Dental Phobia and Sexual Abuse

I was stunned. Going into this healing after sexual abuse journey, I had no idea how much of my life was touched by this. Like a candlestick, the wax drips down and covers everything until what’s left is a big pile of wax and no flame to light the way.

It’s one of those things I would’ve never connected. I don’t really even know how I connected it.

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I was reading Not Marked  and the author was explaining  how sexually abused people sometimes try to put off anything to do with the healing process. She was saying if she had a bad tooth, it wouldn’t just get better by ignoring the pain. You need to go to the dentist and get it taken care of.

In that moment, I had this wave of emotions mashed with memories wrapped in shame and covered in fear. There was not a specific recollection of an incident, more like a culmination of all of them layered like a Greek baklava.

I put the book down, went to Google and typed in “dental phobia sexual abuse.”

I didn’t need to read any more than this:

How could a visit to the dentist trigger memories or feelings of past abuse?

Many aspects of dental treatment have been found to symbolically represent sexual abuse for many survivors. The following conditions may trigger a repetition of earlier trauma:

  • being alone with a person more powerful than oneself,
  • being placed in a horizontal position,
  • having someone nearby and touching you,
  • having objects placed in one’s mouth,
  • being unable to talk or swallow, and
  • experiencing or anticipating pain.

Many dental experiences may remind the patient of their abuse experience in that they produce awkward sensations of suffocation, such as in the use of rubber dams, or gagging sensations, or feeling restrained in their movement.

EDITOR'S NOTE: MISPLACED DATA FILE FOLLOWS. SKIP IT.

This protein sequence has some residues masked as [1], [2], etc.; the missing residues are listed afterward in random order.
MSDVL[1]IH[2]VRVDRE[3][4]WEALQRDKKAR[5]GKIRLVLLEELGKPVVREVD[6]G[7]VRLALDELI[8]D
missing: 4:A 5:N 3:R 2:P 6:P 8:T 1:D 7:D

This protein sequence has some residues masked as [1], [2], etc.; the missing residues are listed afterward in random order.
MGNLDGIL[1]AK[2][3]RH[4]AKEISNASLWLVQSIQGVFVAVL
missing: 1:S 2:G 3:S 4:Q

It makes perfect sense, but I was completely unaware.

What to do with the knowledge, though? I don’t know. Process it. Try to pour the wax around a new wick? Find a dentist who doesn’t scare the shit out of me and give me panic attacks like the one I am currently (not) seeing out of fear?

The uncovering of all of this fear is…scary.

How to Traumatize Your Kid

Lovely thoughts of Christmases long gone fill my mind. Pierogi and fried lake perch. Snowballs and kolachy.  Midnight Mass.  Big family dinners at grandma’s house.

Then.

We’d walk across the alley back to our house, all excited for Santa to come. Dad would get his gun out and start teasing that he was going to shoot Rudolph. He was a deer hunter and he needed more freezer meat.  “I’m gonna have my gun ready for the first click, click, click up on the housetop. St. Nick better not land here!”

And we thought he was joking. Teasing. He wouldn’t really shoot Rudolph.

Bullets in. Coat on. Boots on. Door open. Door slam.

“Mommy is he really going to shoot Rudolph?”

‘Noooo.”

Faces pressed to the picture window. His body just out of site. Gun barrel raised.

BOOM!

BOOM!

Ears covered. Tears streaming down hopeful little cheeks. A mama’s heart broken. Kid’s hearts torn to bits. Blown up.

Every Christmas Eve, falling asleep crying.

One Christmas, though, I woke to go to the bathroom and saw mom putting the Atari under the tree.  My heart raced, ran to my brother, woke him, brought him in the hallway.

Dad saw us. Mad. Yelled, “Get back to bed!!”

Finally.

No more killing Rudolph.